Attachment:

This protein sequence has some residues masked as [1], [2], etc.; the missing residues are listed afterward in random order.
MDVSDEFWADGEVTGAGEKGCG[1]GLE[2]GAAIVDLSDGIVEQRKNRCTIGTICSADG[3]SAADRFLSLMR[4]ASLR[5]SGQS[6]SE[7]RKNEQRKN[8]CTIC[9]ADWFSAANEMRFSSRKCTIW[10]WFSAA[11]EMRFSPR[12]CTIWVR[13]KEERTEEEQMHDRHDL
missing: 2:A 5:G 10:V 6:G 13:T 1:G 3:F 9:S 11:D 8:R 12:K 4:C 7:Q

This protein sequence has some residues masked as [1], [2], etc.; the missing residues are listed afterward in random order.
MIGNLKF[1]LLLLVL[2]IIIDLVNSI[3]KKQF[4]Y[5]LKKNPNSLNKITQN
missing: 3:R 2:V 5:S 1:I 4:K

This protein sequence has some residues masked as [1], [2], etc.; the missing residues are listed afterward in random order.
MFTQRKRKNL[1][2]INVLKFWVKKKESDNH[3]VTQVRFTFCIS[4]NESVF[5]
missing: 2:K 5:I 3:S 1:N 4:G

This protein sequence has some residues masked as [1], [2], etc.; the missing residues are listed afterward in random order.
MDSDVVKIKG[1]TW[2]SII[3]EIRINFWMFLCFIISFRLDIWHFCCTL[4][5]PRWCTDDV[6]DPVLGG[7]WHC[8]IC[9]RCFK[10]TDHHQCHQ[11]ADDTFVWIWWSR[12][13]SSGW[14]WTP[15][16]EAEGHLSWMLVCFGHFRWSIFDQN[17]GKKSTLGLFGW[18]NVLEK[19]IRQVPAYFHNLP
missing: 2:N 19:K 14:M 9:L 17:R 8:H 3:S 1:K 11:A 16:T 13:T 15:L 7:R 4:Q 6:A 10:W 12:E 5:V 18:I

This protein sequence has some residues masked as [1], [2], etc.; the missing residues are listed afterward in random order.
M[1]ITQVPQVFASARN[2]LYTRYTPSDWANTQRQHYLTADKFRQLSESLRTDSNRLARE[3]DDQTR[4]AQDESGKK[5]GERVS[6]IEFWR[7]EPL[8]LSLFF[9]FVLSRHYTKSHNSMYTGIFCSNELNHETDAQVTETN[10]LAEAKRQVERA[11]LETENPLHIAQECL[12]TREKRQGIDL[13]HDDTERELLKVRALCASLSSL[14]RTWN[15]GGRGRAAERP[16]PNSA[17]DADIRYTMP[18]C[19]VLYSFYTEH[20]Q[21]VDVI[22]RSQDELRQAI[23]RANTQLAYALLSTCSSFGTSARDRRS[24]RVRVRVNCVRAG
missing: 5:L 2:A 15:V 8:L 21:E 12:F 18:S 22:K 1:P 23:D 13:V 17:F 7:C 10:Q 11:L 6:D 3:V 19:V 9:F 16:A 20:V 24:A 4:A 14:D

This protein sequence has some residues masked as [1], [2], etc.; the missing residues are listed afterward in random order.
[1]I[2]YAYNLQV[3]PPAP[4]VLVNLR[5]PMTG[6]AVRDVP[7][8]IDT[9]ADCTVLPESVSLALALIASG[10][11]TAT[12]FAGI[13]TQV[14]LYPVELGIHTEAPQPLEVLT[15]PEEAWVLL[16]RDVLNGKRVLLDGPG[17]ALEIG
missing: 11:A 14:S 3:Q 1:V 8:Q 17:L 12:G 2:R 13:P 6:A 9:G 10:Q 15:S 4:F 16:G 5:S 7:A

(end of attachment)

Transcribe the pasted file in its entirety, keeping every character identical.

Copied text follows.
This protein sequence has some residues masked as [1], [2], etc.; the missing residues are listed afterward in random order.
MDVSDEFWADGEVTGAGEKGCG[1]GLE[2]GAAIVDLSDGIVEQRKNRCTIGTICSADG[3]SAADRFLSLMR[4]ASLR[5]SGQS[6]SE[7]RKNEQRKN[8]CTIC[9]ADWFSAANEMRFSSRKCTIW[10]WFSAA[11]EMRFSPR[12]CTIWVR[13]KEERTEEEQMHDRHDL
missing: 2:A 5:G 10:V 6:G 13:T 1:G 3:F 9:S 11:D 8:R 12:K 4:C 7:Q

This protein sequence has some residues masked as [1], [2], etc.; the missing residues are listed afterward in random order.
MIGNLKF[1]LLLLVL[2]IIIDLVNSI[3]KKQF[4]Y[5]LKKNPNSLNKITQN
missing: 3:R 2:V 5:S 1:I 4:K

This protein sequence has some residues masked as [1], [2], etc.; the missing residues are listed afterward in random order.
MFTQRKRKNL[1][2]INVLKFWVKKKESDNH[3]VTQVRFTFCIS[4]NESVF[5]
missing: 2:K 5:I 3:S 1:N 4:G

This protein sequence has some residues masked as [1], [2], etc.; the missing residues are listed afterward in random order.
MDSDVVKIKG[1]TW[2]SII[3]EIRINFWMFLCFIISFRLDIWHFCCTL[4][5]PRWCTDDV[6]DPVLGG[7]WHC[8]IC[9]RCFK[10]TDHHQCHQ[11]ADDTFVWIWWSR[12][13]SSGW[14]WTP[15][16]EAEGHLSWMLVCFGHFRWSIFDQN[17]GKKSTLGLFGW[18]NVLEK[19]IRQVPAYFHNLP
missing: 2:N 19:K 14:M 9:L 17:R 8:H 3:S 1:K 11:A 16:T 13:T 15:L 7:R 4:Q 6:A 10:W 12:E 5:V 18:I

This protein sequence has some residues masked as [1], [2], etc.; the missing residues are listed afterward in random order.
M[1]ITQVPQVFASARN[2]LYTRYTPSDWANTQRQHYLTADKFRQLSESLRTDSNRLARE[3]DDQTR[4]AQDESGKK[5]GERVS[6]IEFWR[7]EPL[8]LSLFF[9]FVLSRHYTKSHNSMYTGIFCSNELNHETDAQVTETN[10]LAEAKRQVERA[11]LETENPLHIAQECL[12]TREKRQGIDL[13]HDDTERELLKVRALCASLSSL[14]RTWN[15]GGRGRAAERP[16]PNSA[17]DADIRYTMP[18]C[19]VLYSFYTEH[20]Q[21]VDVI[22]RSQDELRQAI[23]RANTQLAYALLSTCSSFGTSARDRRS[24]RVRVRVNCVRAG
missing: 5:L 2:A 15:V 8:L 21:E 12:F 18:S 22:K 1:P 23:D 13:V 17:F 7:C 10:Q 11:L 6:D 3:V 19:V 9:F 16:A 20:V 24:A 4:A 14:D

This protein sequence has some residues masked as [1], [2], etc.; the missing residues are listed afterward in random order.
[1]I[2]YAYNLQV[3]PPAP[4]VLVNLR[5]PMTG[6]AVRDVP[7][8]IDT[9]ADCTVLPESVSLALALIASG[10][11]TAT[12]FAGI[13]TQV[14]LYPVELGIHTEAPQPLEVLT[15]PEEAWVLL[16]RDVLNGKRVLLDGPG[17]ALEIG
missing: 11:A 14:S 3:Q 1:V 8:Q 17:L 12:G 2:R 13:P 6:A 9:G 10:Q 15:S 4:F 16:G 5:S 7:A